Appearing at the County Court in Derby, Swadlincote-based The Buckley Bakehouse was ordered to pay £4,654.71 in costs for using bread baskets belonging to Bakers Basco without its consent.
Deputy district judge Maybury told director Daniel Buckley that the consequences of failing to keep his “solemn promise” to the Court could include being fined, having assets seized and a possible prison sentence.
The Buckley Bakehouse has already made payments totalling £3,300 in damages for the previous occasions it took Bakers Basco’s property without permission.
‘Little better than theft’
Bakers Basco general manager Steve Millward said that people using its equipment without permission was “little better than theft, in our eyes”.
“Often they end up dumping the baskets, to the detriment of the environment,” added Millward. “When necessary, as in this case, we will take legal action stopping people from using and abusing our baskets and other items.
“When people divert them [bread baskets] for their own use, it has a knock-on effect on bakers, retailers and, at the end of the day, shoppers, all of whom end up footing the bill for the selfish actions of a small minority.”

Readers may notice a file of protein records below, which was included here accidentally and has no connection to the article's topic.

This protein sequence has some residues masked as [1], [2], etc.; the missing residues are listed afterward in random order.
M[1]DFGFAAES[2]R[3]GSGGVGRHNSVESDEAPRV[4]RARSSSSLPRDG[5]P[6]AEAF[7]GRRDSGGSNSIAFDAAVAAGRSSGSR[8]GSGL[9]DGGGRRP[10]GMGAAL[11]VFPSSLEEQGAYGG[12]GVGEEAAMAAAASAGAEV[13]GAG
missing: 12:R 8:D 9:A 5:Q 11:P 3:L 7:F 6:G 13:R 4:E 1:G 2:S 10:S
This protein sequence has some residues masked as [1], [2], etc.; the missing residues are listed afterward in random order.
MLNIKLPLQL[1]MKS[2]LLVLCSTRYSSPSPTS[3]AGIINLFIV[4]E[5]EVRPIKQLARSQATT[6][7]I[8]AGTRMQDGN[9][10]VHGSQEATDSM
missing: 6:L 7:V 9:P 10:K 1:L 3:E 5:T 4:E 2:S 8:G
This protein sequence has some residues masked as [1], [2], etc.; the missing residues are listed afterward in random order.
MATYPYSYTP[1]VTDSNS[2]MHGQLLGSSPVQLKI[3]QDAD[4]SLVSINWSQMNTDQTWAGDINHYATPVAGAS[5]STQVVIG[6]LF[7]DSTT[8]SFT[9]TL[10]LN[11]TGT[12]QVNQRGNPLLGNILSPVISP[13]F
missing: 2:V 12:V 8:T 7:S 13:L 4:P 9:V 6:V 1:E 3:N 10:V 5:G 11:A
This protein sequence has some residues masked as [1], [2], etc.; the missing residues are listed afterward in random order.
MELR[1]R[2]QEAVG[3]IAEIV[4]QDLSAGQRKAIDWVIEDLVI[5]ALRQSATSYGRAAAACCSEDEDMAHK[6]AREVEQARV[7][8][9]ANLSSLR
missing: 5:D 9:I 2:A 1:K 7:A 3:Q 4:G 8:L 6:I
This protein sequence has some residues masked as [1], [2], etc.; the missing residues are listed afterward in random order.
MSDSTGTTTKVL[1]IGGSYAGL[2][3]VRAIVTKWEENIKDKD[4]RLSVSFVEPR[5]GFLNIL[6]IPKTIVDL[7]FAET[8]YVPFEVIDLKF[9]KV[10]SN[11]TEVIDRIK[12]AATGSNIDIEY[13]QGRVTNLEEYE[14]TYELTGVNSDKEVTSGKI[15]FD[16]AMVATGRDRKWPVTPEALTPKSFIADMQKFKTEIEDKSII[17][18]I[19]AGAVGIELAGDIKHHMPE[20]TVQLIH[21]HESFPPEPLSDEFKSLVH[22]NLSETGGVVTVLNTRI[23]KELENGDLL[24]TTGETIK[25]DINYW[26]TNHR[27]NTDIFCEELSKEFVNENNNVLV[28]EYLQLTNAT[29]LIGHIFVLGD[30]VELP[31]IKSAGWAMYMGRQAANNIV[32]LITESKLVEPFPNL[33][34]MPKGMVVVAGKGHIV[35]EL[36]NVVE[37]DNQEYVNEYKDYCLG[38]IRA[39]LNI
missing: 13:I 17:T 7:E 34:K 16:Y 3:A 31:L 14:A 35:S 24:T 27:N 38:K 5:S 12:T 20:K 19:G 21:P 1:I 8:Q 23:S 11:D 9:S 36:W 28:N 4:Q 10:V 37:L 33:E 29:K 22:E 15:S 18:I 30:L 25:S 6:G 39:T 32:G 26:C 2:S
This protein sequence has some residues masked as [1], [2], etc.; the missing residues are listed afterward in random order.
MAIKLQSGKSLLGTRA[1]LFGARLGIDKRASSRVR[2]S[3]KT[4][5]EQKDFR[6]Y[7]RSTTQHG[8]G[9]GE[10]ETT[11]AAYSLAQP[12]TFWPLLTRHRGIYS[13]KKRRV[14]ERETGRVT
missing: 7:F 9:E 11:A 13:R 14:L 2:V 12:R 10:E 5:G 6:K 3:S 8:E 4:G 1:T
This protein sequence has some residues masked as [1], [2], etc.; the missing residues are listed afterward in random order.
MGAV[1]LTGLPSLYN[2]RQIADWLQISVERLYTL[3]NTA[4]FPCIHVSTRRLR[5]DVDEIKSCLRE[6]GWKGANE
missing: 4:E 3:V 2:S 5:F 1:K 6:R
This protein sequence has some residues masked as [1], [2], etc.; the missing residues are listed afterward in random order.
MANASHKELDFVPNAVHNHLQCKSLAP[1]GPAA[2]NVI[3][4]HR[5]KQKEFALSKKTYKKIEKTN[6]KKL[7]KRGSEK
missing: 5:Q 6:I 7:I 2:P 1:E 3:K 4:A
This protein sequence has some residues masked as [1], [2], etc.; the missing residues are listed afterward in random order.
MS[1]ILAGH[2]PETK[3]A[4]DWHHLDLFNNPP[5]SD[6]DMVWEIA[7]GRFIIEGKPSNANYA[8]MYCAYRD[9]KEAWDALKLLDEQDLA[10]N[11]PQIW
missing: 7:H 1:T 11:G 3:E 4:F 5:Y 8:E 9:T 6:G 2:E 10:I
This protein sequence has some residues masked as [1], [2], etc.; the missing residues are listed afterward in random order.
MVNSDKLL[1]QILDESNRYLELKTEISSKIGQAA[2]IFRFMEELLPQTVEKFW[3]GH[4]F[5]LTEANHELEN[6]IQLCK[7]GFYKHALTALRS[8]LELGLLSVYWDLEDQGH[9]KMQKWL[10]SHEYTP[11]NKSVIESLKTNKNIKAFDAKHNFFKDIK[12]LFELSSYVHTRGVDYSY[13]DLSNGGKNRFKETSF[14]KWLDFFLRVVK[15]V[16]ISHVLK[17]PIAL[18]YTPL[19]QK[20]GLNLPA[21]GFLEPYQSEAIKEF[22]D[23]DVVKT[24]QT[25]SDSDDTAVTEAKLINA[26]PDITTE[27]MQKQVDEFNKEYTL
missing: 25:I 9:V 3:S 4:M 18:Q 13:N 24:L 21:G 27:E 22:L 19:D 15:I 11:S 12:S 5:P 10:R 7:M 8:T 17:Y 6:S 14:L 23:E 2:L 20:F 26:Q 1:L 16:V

4M bread baskets
Bakers Brasco manages and licenses a pool of 4M bread baskets and associated wheeled trolleys for the use of bakers across the country. Around 25 bakeries – including Allied Bakeries, Hovis and Warburtons – pay a licence fee to use the equipment.
The company has added global positioning system (GPS) tracking technology to its bread baskets in an attempt to combat their theft and abuse, allowing the company to track the movements of its equipment more effectively.
Meanwhile, a Wolverhampton-based sandwich maker has been hit with a £7,000 fine after GPS technology showed it had been using bread baskets belonging to another firm without permission.